Dynamic simulations performed in IESVE were used to assess the performance of a new hybrid demand controlled mechanical extract ventilation (DCMEV) system with an integrated air-to-water heat pump against more traditional HVAC systems.
Energy consultants, 3E, in collaboration with Renson Ventilation completed a performance based analysis in IES Virtual Environment (IESVE) of Renson’s E+ system; a hybrid demand controlled mechanical extract ventilation system with integrated air-to-water heat pump.
The E+ system automatically controls the extract air in functional and habitable rooms to ensure indoor air quality, with the total extract rate mixed with outdoor air as heat source of the air-to-water heat pump. The system is supported by a back-up gas boiler to ensure comfortable temperatures for space heating (SH) and domestic hot water (DHW) are maintained at all times.
Dynamic simulations performed in IESVE were used to compare the performance of the hybrid system against a traditional system of demand controlled mechanical extract ventilation (DCMEV) as well as a mechanical ventilation with heat recovery (MVHR) system combined with a gas boiler. IESVE was used in order to be able to determine the heat pump performance for a typical apartment located in Belgium. The simulation results were also compared against a real life test case in order to validate the results.
The simulations considered two different occupancy scenarios for an apartment with dimensions of 90 m² floor area, 260 m³ volume and 76 m² exposed surface area:
- First scenario: Occupied by two working adults and two children with a heating set point of 20°C.
- Second scenario: Occupied by two retired persons spending more of their time at home with a heating set point of 21°C.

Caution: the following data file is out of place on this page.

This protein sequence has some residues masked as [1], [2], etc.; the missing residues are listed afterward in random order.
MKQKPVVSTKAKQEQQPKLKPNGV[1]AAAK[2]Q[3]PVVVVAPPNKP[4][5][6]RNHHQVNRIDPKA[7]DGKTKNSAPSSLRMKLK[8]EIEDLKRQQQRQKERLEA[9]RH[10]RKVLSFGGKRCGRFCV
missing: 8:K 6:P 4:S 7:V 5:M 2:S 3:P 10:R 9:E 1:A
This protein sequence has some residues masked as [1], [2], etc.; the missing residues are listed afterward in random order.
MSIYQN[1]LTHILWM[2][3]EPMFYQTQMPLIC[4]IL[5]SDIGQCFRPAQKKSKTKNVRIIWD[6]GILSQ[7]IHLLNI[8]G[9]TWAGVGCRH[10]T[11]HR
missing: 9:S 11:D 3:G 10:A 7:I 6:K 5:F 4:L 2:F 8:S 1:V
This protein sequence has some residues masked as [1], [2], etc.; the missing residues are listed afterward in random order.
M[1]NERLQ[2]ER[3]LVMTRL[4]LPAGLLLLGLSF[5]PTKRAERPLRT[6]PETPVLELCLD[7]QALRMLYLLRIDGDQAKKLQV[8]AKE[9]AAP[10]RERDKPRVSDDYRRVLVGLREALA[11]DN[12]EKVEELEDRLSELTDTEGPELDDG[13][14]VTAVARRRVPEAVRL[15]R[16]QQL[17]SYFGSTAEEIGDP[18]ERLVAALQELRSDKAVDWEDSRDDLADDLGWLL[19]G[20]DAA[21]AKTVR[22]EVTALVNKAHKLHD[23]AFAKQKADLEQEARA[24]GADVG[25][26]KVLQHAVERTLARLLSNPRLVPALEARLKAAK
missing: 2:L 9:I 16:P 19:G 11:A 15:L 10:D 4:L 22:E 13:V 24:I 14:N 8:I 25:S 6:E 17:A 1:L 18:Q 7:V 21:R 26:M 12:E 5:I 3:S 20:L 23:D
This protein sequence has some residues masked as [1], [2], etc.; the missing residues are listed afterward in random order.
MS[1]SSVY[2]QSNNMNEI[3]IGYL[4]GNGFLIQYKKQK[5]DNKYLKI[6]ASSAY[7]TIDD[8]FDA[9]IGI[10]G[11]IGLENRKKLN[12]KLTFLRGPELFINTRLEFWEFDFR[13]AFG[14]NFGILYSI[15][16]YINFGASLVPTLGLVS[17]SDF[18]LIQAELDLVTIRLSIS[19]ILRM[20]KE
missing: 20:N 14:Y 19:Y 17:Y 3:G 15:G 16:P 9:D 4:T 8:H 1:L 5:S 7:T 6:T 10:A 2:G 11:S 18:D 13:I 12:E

By using mixed air as opposed to purely outdoor air as the heat pump source, results showed an increase of the Seasonal Coefficient of Performance (SCOP) of 0.4 for SH and 0.3 for DHW.
The simulation results also demonstrated that the installation of the hybrid system could reduce up to 31% of annual primary energy demand when compared with the traditional DCMEV system with gas boiler variant for both occupancy schemes, and 16-23% when compared with the standard MHVR system. Both the simulated model and test building returned an 18% recovery of ventilation heat losses towards SH and DHW. While this level of heat recovery is slightly lower than traditional efficiencies of MVHR systems, the hybrid system will ensure that heat recovery occurs during the whole year, not just during the heating season. The coupling of ventilation extract air and heat pumps will also ensure that the dwelling is partly heated by means of renewable energy.
“In order to provide thermal and visual comfort in NZEB buildings, most of our energy concepts are reviewed and optimized with IESVE. The software helps us to model complex building geometry and complicated HVAC systems to provide valuable consultancy services.”
Senior Consultant, 3E